It would be great to say “Told you so”, but we did not actually nail this scoop on the head. KitGuru spent much of the past 2 weeks analysing the available (and unavailable!) data on the PC market and we came to the published conclusion that HP was completely and utterly stuffed. KitGuru dons the black arm band and takes a look back at the demise of the world’s largest PC company.
First up, HP is now in good company. IBM (to Lenovo) and Compaq (to HP – ironically) have already cashed in their Intel chips and gone to join the ranks of companies on Wikipedia that ‘used to be system manufacturers in their own right’.
Secondly, companies are owned by their shareholders – and some of these shareholders want a dividend. When PCs were shifting with gross profit margins close to 30%, then showing a healthy bottom line was pretty straightforward. Not so in today’s world of wafer thin profits. A 20% drop in share price is never something that will be welcomed.
Looking at the trail that Apple has been blazing for the past few years, HP has finally decided to jump on the bandwagon and do more with software.
Smart move? Over-priced ink and over-priced software is where the money is – but can HP pick it up?
Also, to quote Microsoft founder Bill Gates, “If you see a bandwagon, then it’s already too late”.
KitGuru opened its investigation by looking at the sheer volume of chips being pushed into the channel. We then examined the way that Acer was forced to write off millions and millions of pounds worth of stock – and we specifically asked the question that every other journal in the world seemed to have missed, which was “If things are grim for Acer, then just how bad must HP’s problems be?”
Word then came through that more than half of the PC stock being held by Acer and HP was now more than 6 months old. This is a huge problem – and the implications were massive.
Our fourth investigative article in the series asked the hardest question possible, just how enormous will the negative impact be of consignment stock on long term cashflow for both Acer and HP – given that tons of their stock is more than 6 months old and being sold into majors like Dixons, whose payment terms are widely regarded as vicious.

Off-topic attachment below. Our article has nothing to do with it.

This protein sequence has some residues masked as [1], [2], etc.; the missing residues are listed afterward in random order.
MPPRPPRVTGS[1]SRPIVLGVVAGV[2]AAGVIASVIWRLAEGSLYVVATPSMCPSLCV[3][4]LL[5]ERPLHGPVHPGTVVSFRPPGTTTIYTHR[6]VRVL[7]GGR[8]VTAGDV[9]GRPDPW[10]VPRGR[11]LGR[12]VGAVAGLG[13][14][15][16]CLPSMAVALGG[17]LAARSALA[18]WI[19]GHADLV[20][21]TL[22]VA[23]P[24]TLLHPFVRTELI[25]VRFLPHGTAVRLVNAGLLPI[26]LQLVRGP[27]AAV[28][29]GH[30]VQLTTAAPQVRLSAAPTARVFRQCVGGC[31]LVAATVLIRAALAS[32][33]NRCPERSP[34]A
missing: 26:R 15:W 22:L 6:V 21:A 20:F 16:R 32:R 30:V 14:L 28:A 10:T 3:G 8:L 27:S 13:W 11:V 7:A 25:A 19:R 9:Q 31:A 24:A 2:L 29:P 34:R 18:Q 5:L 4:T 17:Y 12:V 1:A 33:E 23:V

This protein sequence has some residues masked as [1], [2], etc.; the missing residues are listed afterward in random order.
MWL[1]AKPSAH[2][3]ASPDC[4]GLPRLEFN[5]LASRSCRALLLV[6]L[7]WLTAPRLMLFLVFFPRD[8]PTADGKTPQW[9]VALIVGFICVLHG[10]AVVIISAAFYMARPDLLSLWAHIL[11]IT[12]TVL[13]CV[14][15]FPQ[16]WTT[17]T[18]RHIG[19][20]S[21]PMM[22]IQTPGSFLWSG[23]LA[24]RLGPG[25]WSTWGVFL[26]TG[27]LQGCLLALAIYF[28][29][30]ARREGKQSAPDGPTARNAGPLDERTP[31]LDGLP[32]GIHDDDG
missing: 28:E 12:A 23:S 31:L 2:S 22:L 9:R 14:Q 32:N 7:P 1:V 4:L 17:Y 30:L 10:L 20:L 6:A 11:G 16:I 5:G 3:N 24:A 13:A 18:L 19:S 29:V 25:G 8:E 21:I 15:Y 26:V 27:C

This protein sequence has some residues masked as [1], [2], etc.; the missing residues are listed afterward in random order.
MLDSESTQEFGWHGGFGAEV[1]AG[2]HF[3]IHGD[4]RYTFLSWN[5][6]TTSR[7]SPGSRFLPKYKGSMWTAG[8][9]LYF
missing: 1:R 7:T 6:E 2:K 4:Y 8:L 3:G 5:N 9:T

Jenny Williams over at Computer Weekly has taken up the cause and revealed that HP is not only dumping stock left, right and centre – it’s also running away from the PC business as fast as its corporate legs will carry it.
KitGuru was clear that Dell would be licking its lips in anticipation – and it seems we were right. One angle we missed was the possible involvement of Lenovo. Given that the darlings of the Chinese government were looking for a consumer brand – they must be kicking themselves that HP’s bail out did not come sooner. While Medion is an admirable acquisition, it is not a global leading brand. HP is.
Repercussions? Major HP customers, who bought into the idea that ‘corporate suppliers like HP will always be there for you’, must be wondering why they bothered.
Another potential long-term winner we flagged was Samsung. Moving HP out of the way on the tablet side of things, must mean increased opportunities for the Koreans.
With less than one year on the job, Leo Apotheker’s reign as CEO has managed to oversee the single largest share value plummet in HP’s history. Can he change the course the giant brand completely, fundamentally alter the company’s business, become a superstar and retain his job? Worked for Carly, right?
KitGuru says: Whichever company makes a strong move for HP’s business, will rule the PC world over the next couple of years. We have three strong suspicions about where HP’s business might go. Watch this space!
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